• Thanks for asking these questions. As I state on the disclaimer along the right hand side of the site, I’m not a medical professional and am just sharing the results of my research and the information I am using for myself. I always want people using critical thinking and doing their own research when making decisions about their health!

      Injections of ranitidine (zantac, an H2 blocker) and diphenhydramine (benadryl) are the standard ER response to an allergic reaction. For details on why see the end of my post on treating allergic reactions. I have had both, and they at least helped more than they hurt. Hard to say if they also increased my reaction mildly before helping as by the time I had them I was already reacting badly enough to be in the ER. Both of those drugs are on the list because they, or equivalents, are more or less required to treat reactions. I also take these drugs in compounded capsule form to treat reactions at home, and I know that I do fine with the drugs themselves so long as they don’t come with corny fillers or preservatives.

      The inactive ingredients for all the varieties of injectable ranitidine and diphenhydramine injection I was able to find on DailyMed look relatively corn free. The “check inactive ingredients” phrase is there in case they happen to have the one random injectable variety that is full of glucose or something.

      There’s no common alternative to diphenhydramine (benadryl), but I *have* heard of famotidine (pepcid) being administered as the H2 blocker instead of ranitidine (zantac) before. However when I looked it up on DailyMed, the first injection I clicked on was chock full of corn. So probably ranitidine is a better bet.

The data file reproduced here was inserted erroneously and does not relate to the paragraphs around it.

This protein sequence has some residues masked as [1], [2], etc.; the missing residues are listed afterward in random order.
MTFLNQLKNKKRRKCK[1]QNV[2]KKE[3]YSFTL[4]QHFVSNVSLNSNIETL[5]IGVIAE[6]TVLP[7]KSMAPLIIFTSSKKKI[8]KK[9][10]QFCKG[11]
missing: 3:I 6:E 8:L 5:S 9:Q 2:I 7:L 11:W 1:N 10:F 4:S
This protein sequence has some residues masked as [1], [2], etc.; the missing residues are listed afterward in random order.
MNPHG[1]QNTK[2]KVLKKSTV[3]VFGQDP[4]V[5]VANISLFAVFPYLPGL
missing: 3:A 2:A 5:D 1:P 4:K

Rocephin is an antibiotic, and I haven’t personally had oral OR injected antibiotics in years, thank goodness. When I cleaned my diet up 7 years ago I suddenly stopped getting chronic respiratory and sinus infections. Imagine that. Anyway, Rocephin in particular is on the list due to a number of moms on the Facebook Corn Allergy Group stating that they’ve used it successfully with their kiddos. There are probably many other antibiotic alternatives that could be fine as well. But if you are in a situation where you need a shot RIGHT NOW, that is a name to suggest.

      Something important to note about the Rocephin injection is that it is very painful, and is usually combined with a topical numbing injection such as lidocaine. Lidocaine *can* be corny, or not, just depending on what the hospital stocks. You just have to check the package insert every time.

      • Thanks! I have had diphenhydramine injections in the ambulance and the ER. Like you said, it’s hard for me to say how truly safe they were due to the fact that I was already reacting but they did seem to help.